SEOUL (Reuters) - North Korean leader Kim Jong-il has been touring the province where the country has been preparing for a rocket launch, the North's media said on Wednesday, in what a South Korean daily said could be a precursor of a launch.

North Korea said on Tuesday it planned to launch a satellite on a rocket as a part of a peaceful space program. Analysts said the launch would actually be the test-firing of its long-range Taepodong-2 missile designed to strike U.S. territory.

Kim provided field guidance at a food factory, a central bank branch and the memorial for his mother Kim Jong-suk in the city of Hoeryong in North Hamgyong province.

This was one of several trips reported in the past few days which have taken Kim near the North's known east coast missile launch site in Musudan.

South Korea's biggest daily newspaper, the Chosun Ilbo, said Kim made a similar round of field guidance visits to the same remote area of North Korea weeks before the last test-firing of its longest-range Taepodong-2 missile in 2006.

On Monday, KCNA said the leader toured a military base. The Chosun Ilbo said the base is part of the North's missile program and was on Kim's itinerary before the 2006 launch.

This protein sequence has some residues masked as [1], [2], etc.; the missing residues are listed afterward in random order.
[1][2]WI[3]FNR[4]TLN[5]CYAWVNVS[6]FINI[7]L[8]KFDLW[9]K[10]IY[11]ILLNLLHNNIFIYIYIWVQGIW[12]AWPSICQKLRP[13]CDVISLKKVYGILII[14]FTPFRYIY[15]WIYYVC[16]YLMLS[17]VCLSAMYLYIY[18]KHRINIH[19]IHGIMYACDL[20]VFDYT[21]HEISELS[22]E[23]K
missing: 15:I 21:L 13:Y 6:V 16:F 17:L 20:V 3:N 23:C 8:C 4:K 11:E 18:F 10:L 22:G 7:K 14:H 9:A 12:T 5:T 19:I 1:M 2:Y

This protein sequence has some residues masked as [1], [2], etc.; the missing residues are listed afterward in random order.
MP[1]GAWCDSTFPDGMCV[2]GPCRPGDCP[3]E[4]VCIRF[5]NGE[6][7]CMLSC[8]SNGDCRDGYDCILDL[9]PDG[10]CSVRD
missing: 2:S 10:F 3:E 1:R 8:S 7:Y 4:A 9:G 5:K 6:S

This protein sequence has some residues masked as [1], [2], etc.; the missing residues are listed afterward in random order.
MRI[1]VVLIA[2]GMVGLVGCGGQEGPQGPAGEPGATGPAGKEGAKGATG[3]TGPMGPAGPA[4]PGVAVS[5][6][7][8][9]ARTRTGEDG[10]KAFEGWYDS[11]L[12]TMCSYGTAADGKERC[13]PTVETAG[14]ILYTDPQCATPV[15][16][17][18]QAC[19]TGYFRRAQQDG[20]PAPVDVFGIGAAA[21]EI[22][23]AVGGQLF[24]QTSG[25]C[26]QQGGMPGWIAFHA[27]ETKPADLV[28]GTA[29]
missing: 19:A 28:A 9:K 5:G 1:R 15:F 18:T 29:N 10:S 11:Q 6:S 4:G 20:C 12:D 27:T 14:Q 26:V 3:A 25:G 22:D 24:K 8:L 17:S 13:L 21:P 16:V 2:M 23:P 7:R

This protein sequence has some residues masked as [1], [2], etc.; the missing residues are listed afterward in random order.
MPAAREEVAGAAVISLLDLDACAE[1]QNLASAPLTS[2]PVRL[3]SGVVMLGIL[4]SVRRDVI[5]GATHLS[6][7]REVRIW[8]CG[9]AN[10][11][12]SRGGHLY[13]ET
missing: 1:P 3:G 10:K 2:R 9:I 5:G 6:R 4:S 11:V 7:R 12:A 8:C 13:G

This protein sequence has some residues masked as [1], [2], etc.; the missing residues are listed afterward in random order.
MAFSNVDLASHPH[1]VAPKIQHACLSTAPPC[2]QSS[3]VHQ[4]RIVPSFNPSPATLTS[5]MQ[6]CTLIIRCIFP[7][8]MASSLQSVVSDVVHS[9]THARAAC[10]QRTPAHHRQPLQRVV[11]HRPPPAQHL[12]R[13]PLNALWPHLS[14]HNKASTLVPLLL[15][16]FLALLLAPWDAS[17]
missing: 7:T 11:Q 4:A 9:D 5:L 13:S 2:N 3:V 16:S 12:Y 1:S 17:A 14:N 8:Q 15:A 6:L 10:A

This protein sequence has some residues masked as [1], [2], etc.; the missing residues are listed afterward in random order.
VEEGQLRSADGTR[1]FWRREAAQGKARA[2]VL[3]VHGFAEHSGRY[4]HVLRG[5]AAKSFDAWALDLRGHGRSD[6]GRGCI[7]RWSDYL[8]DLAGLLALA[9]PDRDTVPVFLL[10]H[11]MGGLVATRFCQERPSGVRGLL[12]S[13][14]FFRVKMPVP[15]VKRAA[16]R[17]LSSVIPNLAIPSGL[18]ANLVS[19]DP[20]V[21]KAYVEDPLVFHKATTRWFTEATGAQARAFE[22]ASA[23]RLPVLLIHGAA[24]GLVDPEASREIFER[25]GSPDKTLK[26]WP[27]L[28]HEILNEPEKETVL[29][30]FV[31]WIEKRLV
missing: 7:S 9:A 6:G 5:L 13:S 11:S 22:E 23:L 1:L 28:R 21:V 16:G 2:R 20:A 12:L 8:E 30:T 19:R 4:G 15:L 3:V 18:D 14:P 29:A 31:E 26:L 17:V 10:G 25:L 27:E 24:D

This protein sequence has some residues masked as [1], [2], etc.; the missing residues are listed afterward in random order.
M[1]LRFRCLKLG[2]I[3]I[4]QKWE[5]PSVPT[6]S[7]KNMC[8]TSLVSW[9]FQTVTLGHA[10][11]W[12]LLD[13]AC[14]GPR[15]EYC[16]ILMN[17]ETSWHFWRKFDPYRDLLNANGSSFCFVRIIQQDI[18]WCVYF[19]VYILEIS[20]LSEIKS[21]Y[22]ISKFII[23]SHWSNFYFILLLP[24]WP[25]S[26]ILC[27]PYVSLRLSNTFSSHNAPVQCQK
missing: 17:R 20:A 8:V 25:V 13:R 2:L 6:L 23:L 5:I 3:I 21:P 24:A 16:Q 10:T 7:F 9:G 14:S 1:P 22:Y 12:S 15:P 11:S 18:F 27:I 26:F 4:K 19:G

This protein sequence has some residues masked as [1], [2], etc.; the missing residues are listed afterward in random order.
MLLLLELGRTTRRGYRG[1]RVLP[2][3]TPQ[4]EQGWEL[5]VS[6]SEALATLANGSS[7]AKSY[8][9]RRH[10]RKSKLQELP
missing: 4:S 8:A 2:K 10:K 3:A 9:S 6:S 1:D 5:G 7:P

South Korea's Unification Ministry spokesman declined to confirm the nature of the base Kim visited.

The Taepodong-2, supposed to have a range that will take it to Alaska, fizzled just seconds into that 2006 flight and destructed.

The United States is monitoring the missile preparations on the same launch pad used in the failed 2006 test, but there is no sign of an actual missile, U.S. officials said on Tuesday, adding Washington believes Pyongyang is preparing for some sort of launch but may be moving cautiously to avoid another failure.

North Korea stunned the region when it fired a Taepodong-1 missile over Japan in 1998, saying it had launched a satellite.

If the Taepodong-2 flies successfully, Pyongyang would have a missile with a maximum range of 4,200 miles, designed to eventually carry a nuclear warhead that could hit U.S. territory, but not the contiguous 48 states, analysts said.

Proliferation experts have said the North, which tested a nuclear device in 2006, does not have the technology to make a nuclear weapon small enough to mount as a warhead.

It does not matter if it is a satellite or a ballistic missile because they use similar technology, South Korean Defense Minister Lee Sang-hee told parliament on Tuesday, Yonhap news agency said.

(Editing by Jon Herskovitz and Jerry Norton)